Ogbu revisited: Unpacking high achieving African American girls high school experiences

This qualitative study examined the applicability of Ogbu's cultural theory to the self-described experiences of high-achieving African American high school girls.

Abstract: 

How African American girls cope and excel amidst the discriminations and inequities they experience within U.S. educational systems has not been widely discussed in the body of research about African Americans’ schooling experiences. In this study, the researchers examined the applicability of Ogbu’s cultural–ecological theory to the self-described school experiences of eight high-achieving African American high school girls. Using an inductive analysis of interviews, focus groups, journal, and field notes, this article draws attention to the role that school policies and practices, caring adults play, and how the participants’ negotiated academic and racial identities contributed to their academic success.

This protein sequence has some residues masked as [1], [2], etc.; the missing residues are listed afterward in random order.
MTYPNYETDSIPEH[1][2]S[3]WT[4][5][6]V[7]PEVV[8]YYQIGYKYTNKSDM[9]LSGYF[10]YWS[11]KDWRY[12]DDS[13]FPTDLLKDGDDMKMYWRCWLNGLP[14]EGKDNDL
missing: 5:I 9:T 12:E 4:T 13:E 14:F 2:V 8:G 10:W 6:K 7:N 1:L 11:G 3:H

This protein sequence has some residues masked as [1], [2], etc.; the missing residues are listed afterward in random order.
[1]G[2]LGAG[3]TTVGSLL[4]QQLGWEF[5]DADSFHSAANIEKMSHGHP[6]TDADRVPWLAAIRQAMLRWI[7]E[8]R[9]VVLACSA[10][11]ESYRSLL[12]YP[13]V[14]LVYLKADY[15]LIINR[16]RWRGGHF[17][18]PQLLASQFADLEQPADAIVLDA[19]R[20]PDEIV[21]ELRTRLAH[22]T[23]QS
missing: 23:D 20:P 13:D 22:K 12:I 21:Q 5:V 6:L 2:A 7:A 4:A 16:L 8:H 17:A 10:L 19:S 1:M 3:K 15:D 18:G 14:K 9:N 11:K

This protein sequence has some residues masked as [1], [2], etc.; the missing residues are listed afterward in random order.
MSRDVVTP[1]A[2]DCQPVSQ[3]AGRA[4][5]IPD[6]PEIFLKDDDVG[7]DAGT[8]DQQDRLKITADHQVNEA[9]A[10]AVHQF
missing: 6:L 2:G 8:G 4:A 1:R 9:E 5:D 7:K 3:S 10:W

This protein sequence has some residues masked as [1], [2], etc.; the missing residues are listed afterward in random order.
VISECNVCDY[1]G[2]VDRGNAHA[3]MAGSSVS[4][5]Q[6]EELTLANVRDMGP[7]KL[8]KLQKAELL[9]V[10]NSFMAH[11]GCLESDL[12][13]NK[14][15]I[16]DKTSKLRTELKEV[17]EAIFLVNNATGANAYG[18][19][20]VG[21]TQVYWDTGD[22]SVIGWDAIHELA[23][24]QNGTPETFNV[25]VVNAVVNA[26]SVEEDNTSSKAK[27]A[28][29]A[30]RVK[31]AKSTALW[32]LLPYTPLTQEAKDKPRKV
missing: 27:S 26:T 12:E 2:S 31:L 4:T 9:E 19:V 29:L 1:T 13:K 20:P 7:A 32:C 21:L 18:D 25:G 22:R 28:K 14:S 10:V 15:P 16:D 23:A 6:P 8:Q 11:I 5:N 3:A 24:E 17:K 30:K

This publication has been peer reviewed.
Publication Type: 
Journal Article
Authors: 
Archer-Banks, D. A. M. & Behar-Horenstein, L. S.
Year of Publication: 
2012
Journal, Book, Magazine or Other Publication Title: 
Urban Education, 47(1), 198-223.
Volume: 
47
Issue: 
1
Pages: 
198-223
Date Published: 
Sunday, January 1, 2012
Publication Language: 
English

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